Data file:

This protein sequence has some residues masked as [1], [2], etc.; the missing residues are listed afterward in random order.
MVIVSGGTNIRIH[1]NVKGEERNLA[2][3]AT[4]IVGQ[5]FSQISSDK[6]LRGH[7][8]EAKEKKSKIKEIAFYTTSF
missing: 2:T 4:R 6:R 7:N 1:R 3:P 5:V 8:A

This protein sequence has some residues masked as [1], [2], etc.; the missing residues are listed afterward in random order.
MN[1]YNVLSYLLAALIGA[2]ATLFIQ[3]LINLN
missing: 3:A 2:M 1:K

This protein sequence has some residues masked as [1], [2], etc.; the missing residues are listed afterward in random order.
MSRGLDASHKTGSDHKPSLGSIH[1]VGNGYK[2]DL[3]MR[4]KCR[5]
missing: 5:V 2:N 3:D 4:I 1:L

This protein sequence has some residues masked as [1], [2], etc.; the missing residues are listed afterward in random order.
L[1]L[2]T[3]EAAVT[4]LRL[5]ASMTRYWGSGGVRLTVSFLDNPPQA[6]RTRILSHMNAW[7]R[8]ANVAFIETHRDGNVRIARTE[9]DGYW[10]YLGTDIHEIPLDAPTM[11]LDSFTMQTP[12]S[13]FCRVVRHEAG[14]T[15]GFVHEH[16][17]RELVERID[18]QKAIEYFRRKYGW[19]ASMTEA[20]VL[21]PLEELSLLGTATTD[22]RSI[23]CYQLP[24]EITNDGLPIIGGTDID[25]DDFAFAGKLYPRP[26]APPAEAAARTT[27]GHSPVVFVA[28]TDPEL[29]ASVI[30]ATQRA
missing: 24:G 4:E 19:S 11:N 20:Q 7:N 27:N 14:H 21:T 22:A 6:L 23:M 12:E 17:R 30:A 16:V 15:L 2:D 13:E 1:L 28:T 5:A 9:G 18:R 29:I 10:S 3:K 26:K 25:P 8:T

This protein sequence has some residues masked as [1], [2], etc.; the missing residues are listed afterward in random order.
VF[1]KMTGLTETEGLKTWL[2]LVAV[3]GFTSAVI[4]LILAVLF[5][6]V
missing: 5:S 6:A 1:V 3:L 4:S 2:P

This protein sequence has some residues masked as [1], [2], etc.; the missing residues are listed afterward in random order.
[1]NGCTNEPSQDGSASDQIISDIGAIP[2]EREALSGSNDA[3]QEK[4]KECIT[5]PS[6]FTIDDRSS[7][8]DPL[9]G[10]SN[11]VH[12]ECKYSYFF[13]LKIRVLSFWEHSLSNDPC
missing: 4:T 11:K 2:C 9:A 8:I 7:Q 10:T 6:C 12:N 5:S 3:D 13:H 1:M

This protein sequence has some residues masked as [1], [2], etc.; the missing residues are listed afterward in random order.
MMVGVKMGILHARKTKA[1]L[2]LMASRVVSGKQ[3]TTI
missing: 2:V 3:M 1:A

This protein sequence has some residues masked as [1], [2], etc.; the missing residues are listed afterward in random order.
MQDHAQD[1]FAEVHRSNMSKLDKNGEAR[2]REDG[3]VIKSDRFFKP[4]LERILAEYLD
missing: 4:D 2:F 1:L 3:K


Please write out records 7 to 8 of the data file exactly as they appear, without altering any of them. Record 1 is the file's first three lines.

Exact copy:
This protein sequence has some residues masked as [1], [2], etc.; the missing residues are listed afterward in random order.
MMVGVKMGILHARKTKA[1]L[2]LMASRVVSGKQ[3]TTI
missing: 2:V 3:M 1:A

This protein sequence has some residues masked as [1], [2], etc.; the missing residues are listed afterward in random order.
MQDHAQD[1]FAEVHRSNMSKLDKNGEAR[2]REDG[3]VIKSDRFFKP[4]LERILAEYLD
missing: 4:D 2:F 1:L 3:K